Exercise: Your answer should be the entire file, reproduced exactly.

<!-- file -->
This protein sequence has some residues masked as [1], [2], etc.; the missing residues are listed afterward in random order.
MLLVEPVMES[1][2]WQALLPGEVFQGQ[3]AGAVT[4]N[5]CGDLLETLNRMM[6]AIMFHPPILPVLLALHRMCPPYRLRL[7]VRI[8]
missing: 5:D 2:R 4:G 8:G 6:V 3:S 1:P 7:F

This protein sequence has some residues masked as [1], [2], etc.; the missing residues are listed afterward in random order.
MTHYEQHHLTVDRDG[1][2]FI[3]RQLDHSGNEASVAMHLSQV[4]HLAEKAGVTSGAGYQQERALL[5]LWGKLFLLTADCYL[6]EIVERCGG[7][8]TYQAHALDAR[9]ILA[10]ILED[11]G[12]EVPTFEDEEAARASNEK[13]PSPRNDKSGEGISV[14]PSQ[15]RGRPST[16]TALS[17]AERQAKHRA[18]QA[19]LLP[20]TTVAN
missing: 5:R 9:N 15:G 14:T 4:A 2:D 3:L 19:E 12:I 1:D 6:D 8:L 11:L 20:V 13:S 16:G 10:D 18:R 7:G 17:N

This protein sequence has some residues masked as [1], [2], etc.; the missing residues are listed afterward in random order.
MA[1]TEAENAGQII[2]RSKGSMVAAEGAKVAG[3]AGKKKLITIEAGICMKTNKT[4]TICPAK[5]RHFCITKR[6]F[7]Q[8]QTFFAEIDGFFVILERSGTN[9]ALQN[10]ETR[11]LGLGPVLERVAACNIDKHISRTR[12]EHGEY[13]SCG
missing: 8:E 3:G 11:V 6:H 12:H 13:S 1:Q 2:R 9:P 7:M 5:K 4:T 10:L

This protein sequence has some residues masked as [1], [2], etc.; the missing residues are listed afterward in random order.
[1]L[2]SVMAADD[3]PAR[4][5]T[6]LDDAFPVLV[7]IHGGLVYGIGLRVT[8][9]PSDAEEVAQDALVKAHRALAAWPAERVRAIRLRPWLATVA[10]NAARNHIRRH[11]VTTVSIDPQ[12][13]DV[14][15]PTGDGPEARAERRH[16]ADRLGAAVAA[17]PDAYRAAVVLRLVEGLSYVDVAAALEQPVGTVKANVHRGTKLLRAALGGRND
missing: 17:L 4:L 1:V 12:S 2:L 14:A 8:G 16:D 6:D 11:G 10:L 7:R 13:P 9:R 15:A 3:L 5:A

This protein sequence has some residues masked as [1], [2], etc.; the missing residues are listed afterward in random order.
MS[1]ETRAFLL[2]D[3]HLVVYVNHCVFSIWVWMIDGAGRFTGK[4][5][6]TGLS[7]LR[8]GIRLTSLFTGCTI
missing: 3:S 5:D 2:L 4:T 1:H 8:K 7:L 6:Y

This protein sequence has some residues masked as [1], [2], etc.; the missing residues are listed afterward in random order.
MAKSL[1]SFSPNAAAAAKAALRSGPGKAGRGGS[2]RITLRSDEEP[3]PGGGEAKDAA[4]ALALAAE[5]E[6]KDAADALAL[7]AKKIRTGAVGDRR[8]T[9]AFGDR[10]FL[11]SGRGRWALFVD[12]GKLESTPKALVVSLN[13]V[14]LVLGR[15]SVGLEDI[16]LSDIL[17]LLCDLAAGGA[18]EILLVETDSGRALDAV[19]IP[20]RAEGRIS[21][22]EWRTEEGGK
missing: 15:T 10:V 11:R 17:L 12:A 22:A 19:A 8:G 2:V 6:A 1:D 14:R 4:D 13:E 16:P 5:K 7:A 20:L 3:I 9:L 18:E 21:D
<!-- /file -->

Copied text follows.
This protein sequence has some residues masked as [1], [2], etc.; the missing residues are listed afterward in random order.
MLLVEPVMES[1][2]WQALLPGEVFQGQ[3]AGAVT[4]N[5]CGDLLETLNRMM[6]AIMFHPPILPVLLALHRMCPPYRLRL[7]VRI[8]
missing: 5:D 2:R 4:G 8:G 6:V 3:S 1:P 7:F

This protein sequence has some residues masked as [1], [2], etc.; the missing residues are listed afterward in random order.
MTHYEQHHLTVDRDG[1][2]FI[3]RQLDHSGNEASVAMHLSQV[4]HLAEKAGVTSGAGYQQERALL[5]LWGKLFLLTADCYL[6]EIVERCGG[7][8]TYQAHALDAR[9]ILA[10]ILED[11]G[12]EVPTFEDEEAARASNEK[13]PSPRNDKSGEGISV[14]PSQ[15]RGRPST[16]TALS[17]AERQAKHRA[18]QA[19]LLP[20]TTVAN
missing: 5:R 9:N 15:G 14:T 4:A 2:D 3:L 19:E 12:I 1:D 6:D 8:L 11:L 20:V 13:S 16:G 10:D 18:R 7:G 17:N

This protein sequence has some residues masked as [1], [2], etc.; the missing residues are listed afterward in random order.
MA[1]TEAENAGQII[2]RSKGSMVAAEGAKVAG[3]AGKKKLITIEAGICMKTNKT[4]TICPAK[5]RHFCITKR[6]F[7]Q[8]QTFFAEIDGFFVILERSGTN[9]ALQN[10]ETR[11]LGLGPVLERVAACNIDKHISRTR[12]EHGEY[13]SCG
missing: 8:E 3:G 11:V 6:H 12:H 13:S 1:Q 2:R 9:P 7:M 5:K 4:T 10:L

This protein sequence has some residues masked as [1], [2], etc.; the missing residues are listed afterward in random order.
[1]L[2]SVMAADD[3]PAR[4][5]T[6]LDDAFPVLV[7]IHGGLVYGIGLRVT[8][9]PSDAEEVAQDALVKAHRALAAWPAERVRAIRLRPWLATVA[10]NAARNHIRRH[11]VTTVSIDPQ[12][13]DV[14][15]PTGDGPEARAERRH[16]ADRLGAAVAA[17]PDAYRAAVVLRLVEGLSYVDVAAALEQPVGTVKANVHRGTKLLRAALGGRND
missing: 17:L 4:L 1:V 12:S 2:L 14:A 8:G 16:D 6:D 11:G 10:L 7:R 13:P 9:R 15:A 3:L 5:A

This protein sequence has some residues masked as [1], [2], etc.; the missing residues are listed afterward in random order.
MS[1]ETRAFLL[2]D[3]HLVVYVNHCVFSIWVWMIDGAGRFTGK[4][5][6]TGLS[7]LR[8]GIRLTSLFTGCTI
missing: 3:S 5:D 2:L 4:T 1:H 8:K 7:L 6:Y

This protein sequence has some residues masked as [1], [2], etc.; the missing residues are listed afterward in random order.
MAKSL[1]SFSPNAAAAAKAALRSGPGKAGRGGS[2]RITLRSDEEP[3]PGGGEAKDAA[4]ALALAAE[5]E[6]KDAADALAL[7]AKKIRTGAVGDRR[8]T[9]AFGDR[10]FL[11]SGRGRWALFVD[12]GKLESTPKALVVSLN[13]V[14]LVLGR[15]SVGLEDI[16]LSDIL[17]LLCDLAAGGA[18]EILLVETDSGRALDAV[19]IP[20]RAEGRIS[21][22]EWRTEEGGK
missing: 15:T 10:V 11:R 17:L 12:A 22:A 19:A 8:G 2:V 6:A 1:D 14:R 4:D 13:E 16:P 5:K 7:A 20:L 3:I 9:L 18:E 21:D